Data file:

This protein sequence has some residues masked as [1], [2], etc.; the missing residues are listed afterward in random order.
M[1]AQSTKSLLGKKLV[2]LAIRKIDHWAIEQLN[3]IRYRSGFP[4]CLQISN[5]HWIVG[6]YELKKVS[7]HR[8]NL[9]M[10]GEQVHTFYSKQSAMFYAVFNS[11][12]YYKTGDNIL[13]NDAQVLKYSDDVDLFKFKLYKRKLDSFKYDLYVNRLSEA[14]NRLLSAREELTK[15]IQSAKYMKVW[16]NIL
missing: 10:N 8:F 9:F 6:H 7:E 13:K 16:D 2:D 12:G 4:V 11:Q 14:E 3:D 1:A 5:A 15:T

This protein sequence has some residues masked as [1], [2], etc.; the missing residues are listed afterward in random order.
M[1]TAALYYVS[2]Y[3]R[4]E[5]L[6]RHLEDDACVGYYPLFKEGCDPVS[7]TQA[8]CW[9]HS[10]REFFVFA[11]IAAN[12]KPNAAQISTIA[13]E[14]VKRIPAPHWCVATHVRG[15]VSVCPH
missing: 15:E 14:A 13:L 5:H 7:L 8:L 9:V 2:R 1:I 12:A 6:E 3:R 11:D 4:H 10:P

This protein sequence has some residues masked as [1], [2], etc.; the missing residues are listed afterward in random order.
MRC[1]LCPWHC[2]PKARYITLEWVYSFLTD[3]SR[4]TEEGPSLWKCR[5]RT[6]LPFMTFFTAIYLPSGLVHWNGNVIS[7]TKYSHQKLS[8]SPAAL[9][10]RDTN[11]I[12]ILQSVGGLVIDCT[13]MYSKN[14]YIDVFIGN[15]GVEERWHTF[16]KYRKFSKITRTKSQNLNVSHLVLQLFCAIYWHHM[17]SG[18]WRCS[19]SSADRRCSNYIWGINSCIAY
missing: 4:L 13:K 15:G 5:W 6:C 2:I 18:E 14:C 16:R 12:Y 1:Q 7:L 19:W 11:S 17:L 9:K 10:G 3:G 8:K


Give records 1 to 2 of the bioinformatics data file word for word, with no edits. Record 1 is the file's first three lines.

This protein sequence has some residues masked as [1], [2], etc.; the missing residues are listed afterward in random order.
M[1]AQSTKSLLGKKLV[2]LAIRKIDHWAIEQLN[3]IRYRSGFP[4]CLQISN[5]HWIVG[6]YELKKVS[7]HR[8]NL[9]M[10]GEQVHTFYSKQSAMFYAVFNS[11][12]YYKTGDNIL[13]NDAQVLKYSDDVDLFKFKLYKRKLDSFKYDLYVNRLSEA[14]NRLLSAREELTK[15]IQSAKYMKVW[16]NIL
missing: 10:N 8:F 9:F 6:H 7:E 13:K 16:D 2:D 12:G 4:V 11:Q 14:E 3:D 1:A 5:A 15:T

This protein sequence has some residues masked as [1], [2], etc.; the missing residues are listed afterward in random order.
M[1]TAALYYVS[2]Y[3]R[4]E[5]L[6]RHLEDDACVGYYPLFKEGCDPVS[7]TQA[8]CW[9]HS[10]REFFVFA[11]IAAN[12]KPNAAQISTIA[13]E[14]VKRIPAPHWCVATHVRG[15]VSVCPH
missing: 15:E 14:A 13:L 5:H 7:L 8:L 9:V 2:R 1:I 12:A 6:E 3:R 11:D 4:H 10:P